“We share this world with the dead. Those who have come before us, and have left indelible scars on us, are always there in spirit long after they’re gone. Bernardo (Luís Machín), wife Estella (Celeste Gerez) and stepdaughter Irena (Camila Vaccarini) live with the dead in every sense. As an undertaker, death is Bernardo’s business, but it also pervades the home they live in behind the funeral home in the spirit of several ghosts that haunt the property. At first their presence is more of an inconvenience – there are lines you can’t walk past; the bathroom is haunted, so they need to use a port-a-potty outside – but it soon becomes apparent there is a presence there that means them harm. And soon this family, already on the edge, must deal with some of the very ghosts who haunted them before they passed on.”
The Curse of Audrey Earnshaw
Directed by Thomas Lee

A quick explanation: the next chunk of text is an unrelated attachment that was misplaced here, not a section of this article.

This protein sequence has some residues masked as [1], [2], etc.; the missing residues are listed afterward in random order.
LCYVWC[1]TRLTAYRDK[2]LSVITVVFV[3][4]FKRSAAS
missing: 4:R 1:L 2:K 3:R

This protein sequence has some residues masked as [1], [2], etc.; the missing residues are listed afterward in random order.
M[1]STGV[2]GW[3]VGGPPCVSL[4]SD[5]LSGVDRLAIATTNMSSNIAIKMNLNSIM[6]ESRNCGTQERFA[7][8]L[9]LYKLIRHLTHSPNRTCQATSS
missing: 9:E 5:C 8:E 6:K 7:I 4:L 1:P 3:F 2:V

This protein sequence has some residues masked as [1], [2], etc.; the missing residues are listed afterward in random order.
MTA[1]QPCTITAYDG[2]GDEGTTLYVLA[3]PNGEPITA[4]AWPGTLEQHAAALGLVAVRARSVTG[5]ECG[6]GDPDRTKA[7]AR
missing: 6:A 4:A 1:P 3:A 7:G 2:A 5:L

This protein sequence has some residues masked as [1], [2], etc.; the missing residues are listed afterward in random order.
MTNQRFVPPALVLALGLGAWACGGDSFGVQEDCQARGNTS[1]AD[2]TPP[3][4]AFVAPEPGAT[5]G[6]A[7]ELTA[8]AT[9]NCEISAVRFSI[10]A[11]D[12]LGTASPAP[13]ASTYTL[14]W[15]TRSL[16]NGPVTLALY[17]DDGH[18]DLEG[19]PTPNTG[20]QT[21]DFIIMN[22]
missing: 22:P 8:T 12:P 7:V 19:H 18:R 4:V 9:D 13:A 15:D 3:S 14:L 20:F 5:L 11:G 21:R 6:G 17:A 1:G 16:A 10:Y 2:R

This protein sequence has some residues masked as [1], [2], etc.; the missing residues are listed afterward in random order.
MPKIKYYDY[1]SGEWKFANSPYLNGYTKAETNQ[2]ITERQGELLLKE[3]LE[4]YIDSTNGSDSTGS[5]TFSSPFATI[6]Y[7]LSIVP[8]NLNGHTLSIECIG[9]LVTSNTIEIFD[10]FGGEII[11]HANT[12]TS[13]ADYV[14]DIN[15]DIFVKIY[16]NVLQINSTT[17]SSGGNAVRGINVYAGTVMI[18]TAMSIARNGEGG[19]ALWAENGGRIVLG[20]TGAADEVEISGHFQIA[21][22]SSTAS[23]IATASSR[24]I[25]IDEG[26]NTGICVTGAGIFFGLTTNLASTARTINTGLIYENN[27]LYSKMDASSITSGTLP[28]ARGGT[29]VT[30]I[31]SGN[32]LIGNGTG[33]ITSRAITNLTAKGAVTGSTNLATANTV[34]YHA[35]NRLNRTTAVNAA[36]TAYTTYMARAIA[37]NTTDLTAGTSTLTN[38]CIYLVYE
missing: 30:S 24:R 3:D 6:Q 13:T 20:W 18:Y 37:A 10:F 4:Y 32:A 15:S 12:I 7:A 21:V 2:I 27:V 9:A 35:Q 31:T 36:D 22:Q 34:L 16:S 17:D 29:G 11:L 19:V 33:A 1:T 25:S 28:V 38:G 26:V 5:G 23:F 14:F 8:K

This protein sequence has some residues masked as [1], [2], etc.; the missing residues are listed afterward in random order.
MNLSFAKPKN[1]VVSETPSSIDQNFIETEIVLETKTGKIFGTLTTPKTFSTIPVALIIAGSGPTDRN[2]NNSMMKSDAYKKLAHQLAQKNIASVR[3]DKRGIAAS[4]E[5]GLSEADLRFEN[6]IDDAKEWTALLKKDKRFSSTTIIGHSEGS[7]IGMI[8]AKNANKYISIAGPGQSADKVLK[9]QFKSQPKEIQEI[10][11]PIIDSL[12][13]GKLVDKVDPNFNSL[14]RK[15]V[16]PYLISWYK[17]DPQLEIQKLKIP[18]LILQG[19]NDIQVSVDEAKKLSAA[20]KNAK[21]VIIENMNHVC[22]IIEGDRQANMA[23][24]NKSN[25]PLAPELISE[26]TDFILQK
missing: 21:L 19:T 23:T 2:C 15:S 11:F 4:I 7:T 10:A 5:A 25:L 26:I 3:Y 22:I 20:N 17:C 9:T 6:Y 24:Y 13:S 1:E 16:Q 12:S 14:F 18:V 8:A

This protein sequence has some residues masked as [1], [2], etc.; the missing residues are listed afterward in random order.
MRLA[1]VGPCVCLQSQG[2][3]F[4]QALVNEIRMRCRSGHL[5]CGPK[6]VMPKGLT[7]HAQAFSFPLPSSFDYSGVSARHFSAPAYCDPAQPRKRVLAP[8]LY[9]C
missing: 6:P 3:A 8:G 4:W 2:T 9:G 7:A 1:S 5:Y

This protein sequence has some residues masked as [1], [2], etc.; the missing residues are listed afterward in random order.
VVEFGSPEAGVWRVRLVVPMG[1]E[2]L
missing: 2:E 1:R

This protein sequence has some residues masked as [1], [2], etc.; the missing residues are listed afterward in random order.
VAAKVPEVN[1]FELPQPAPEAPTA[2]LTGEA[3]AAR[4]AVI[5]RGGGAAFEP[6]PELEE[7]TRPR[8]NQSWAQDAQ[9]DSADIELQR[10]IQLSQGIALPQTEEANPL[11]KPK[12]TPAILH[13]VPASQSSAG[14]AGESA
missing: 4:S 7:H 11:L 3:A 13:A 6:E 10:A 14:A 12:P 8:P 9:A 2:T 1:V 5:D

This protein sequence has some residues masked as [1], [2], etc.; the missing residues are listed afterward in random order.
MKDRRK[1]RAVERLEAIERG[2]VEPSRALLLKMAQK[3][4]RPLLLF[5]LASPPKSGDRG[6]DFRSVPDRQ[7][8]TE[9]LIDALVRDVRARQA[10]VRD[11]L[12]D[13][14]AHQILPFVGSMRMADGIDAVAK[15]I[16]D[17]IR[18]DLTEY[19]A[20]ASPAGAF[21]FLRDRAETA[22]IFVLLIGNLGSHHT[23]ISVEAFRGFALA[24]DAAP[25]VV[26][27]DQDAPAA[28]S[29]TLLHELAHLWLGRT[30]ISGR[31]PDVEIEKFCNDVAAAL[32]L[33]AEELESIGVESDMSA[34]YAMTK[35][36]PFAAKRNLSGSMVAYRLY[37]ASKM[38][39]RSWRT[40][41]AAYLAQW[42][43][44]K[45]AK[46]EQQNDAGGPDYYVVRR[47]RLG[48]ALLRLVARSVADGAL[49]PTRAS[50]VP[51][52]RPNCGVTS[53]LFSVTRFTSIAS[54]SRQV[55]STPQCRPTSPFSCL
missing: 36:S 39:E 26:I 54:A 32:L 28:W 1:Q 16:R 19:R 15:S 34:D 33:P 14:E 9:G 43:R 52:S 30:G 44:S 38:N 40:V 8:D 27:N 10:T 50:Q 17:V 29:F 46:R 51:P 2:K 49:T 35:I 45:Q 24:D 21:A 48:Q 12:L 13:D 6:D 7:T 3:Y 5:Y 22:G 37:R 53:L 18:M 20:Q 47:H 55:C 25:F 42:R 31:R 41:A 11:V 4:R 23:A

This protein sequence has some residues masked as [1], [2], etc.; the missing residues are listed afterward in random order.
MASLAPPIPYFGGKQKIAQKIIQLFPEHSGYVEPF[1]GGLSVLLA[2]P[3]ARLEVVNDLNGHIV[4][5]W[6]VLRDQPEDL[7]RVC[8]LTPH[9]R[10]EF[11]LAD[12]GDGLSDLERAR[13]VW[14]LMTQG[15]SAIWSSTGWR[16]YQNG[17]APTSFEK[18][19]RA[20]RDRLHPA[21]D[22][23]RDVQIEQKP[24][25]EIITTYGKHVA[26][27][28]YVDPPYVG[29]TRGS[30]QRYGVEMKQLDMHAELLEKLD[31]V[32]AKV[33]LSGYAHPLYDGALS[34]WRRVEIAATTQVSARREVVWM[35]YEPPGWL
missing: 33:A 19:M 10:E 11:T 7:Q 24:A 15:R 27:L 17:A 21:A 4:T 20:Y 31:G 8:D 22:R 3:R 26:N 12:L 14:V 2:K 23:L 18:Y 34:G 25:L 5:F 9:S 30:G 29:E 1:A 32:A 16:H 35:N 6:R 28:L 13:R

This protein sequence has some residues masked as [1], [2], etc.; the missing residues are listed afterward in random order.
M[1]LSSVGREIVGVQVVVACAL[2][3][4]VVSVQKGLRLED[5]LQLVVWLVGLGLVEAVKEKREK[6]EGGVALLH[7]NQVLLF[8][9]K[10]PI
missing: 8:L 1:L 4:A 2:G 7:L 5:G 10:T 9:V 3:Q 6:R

“Young Audrey Earnshaw (Jessica Reynolds) and her mother, Agatha (Catherine Walker, A DARK SONG), live clandestinely as occultists on the outskirts of a remote Protestant village. Having gone to enormous lengths to hide Audrey’s existence from the community over the years, in part due to her having been born in secrecy, in a context that would never have been accepted by the superstitious townspeople, Agatha kept her close and guarded at home. As a consequence, a controlling relationship has developed. One day, a mourner from town catches sight of Audrey, and whispers begin. The community has recently been left reeling from a series of inexplicable tragedies and hardships. Now, livestock and crops are falling prey to an unknown disease. Somehow, the Earnshaw farm has remained unaffected. Suspicions grow. Hysteria mounts. Meanwhile, Audrey’s upbringing around ritual magic has borne fruit. Her abilities are blossoming, becoming stronger and more forceful by the day. Alongside her anger.”